PORTLAND, Maine — Entrepreneurs Joshua Ames and Nate Donovan first cooked up their mixture espresso store, speakeasy, literary hub and retail studying room enterprise thought over brunch in 2021.
They started working shopping for tools, signed a five-year lease on Congress Road and spent almost a 12 months renovating the two-floor area. Ames and Donovan had been nearly able to open Novel E-book Bar & Cafe.
Nevertheless it won’t occur. Portland metropolis officers have levied a $18,000 “affect charge” on the brand new operation and instructed the duo they will’t open till they pay up.
Ames and Donovan stated they’ve sunk all the pieces into their dream and don’t have the money.
“We even requested if we may work out a cost plan,” Donovan stated, standing within the area at 643 Congress St. with a pile of bookshelves ready to go up behind him. “However they’re not lenient with that in any respect.”
In Portland, builders are required to pay affect charges calculated beneath a set schedule once they assemble new buildings or develop older ones for brand spanking new makes use of. The charges are supposed to fund municipal infrastructure similar to sewer and water, in addition to accommodating added automobiles, bikes and pedestrians that new companies and housing might entice to metropolis streets and parks.
Donovan and Ames didn’t assume they might be paying any affect charges once they took over their area a 12 months in the past as a result of they weren’t massive builders, simply two associates opening a flowery espresso store and bar. They had been fallacious.
Unknown to them, their landlord or the business actual property agent who brokered the lease deal, the earlier tenant had been formally listed by town as largely an workplace however not a retailer. That’s the reason Donovan and Ames are technically redeveloping and altering the usage of the area, and thus chargeable for affect charges.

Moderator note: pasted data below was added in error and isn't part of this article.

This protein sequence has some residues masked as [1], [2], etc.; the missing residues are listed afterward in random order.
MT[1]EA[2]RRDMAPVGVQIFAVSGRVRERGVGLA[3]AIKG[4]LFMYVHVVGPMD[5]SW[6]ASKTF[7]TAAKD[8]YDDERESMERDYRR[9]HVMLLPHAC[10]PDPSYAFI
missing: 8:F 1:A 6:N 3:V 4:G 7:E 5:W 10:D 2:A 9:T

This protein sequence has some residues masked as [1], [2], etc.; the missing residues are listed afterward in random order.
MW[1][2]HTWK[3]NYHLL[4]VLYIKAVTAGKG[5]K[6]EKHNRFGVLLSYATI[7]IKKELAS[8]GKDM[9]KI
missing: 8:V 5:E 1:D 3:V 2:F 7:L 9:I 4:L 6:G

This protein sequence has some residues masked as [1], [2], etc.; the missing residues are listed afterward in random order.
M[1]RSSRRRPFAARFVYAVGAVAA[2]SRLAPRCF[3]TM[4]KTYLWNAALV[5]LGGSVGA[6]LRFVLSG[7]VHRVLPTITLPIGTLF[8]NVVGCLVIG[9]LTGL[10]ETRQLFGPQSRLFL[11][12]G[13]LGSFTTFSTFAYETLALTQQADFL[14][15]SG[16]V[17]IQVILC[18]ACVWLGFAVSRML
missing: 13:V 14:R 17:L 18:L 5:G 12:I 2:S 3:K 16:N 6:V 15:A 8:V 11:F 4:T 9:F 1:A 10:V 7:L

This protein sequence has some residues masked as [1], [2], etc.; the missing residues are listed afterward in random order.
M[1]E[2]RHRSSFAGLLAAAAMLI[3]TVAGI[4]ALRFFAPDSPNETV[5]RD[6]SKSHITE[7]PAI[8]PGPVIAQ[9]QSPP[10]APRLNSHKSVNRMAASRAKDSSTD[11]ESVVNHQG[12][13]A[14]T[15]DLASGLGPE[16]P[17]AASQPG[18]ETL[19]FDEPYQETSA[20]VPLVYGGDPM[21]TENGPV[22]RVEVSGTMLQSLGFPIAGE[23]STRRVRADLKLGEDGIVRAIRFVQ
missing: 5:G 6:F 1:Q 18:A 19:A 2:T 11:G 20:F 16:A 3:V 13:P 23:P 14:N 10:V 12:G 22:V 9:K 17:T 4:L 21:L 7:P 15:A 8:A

The storefront was most not too long ago occupied by Bomb Diggity Arts, a program serving artists with mental disabilities. The operation had a small retail gallery going through Congress Road however was not categorised as such with town.
“Disgrace on us for not doing the analysis, I assume,” Donovan stated.
Main builders are often ready to pay affect charges, that are frequent across the nation, Helen Donaldson, director of particular tasks in Portland’s planning division, stated. Nevertheless, smaller or first-time entrepreneurs can generally be caught off guard.
“The charges are primarily based on flooring area and the way many individuals could be driving or strolling there,” Donaldson stated. “The concept is to make the charges predictable.”
Donovan isn’t new to the enterprise world. He has a grasp’s diploma in enterprise administration and one other diploma in finance. He additionally ran a profitable building outfit for a number of years. He stated he is aware of what an affect charge is and could be pleased to pay if he and his companion may afford it. However he was shocked by the quantity, which he known as unfair to new, small companies like his.
Portland’s ever-churning and tumultuous restaurant scene meant banks weren’t prepared to lend Donovan and Ames any cash. They’ve used their very own money and brought out a personally assured non-public mortgage to finance their enterprise.
With out another choices left to lift cash, the duo has reluctantly turned to on-line fundraising, asking their Instagram followers for assist. In return for donations, Donovan and Ames are promising T-shirts, mugs, coasters and books after they open.
Began a month in the past, the web fundraising whole at the moment stands at $1,535. If they will’t attain their purpose, Donovan stated he and Ames might must liquidate their 401(ok)s, absorbing the substantial tax and early withdrawal penalties.
“If we don’t cough up $18,000 to this city, we’re not opening,” Donovan stated. “If we had deep pockets, that’d be one factor, however we’re simply two guys attempting to open up a cool factor for the city.”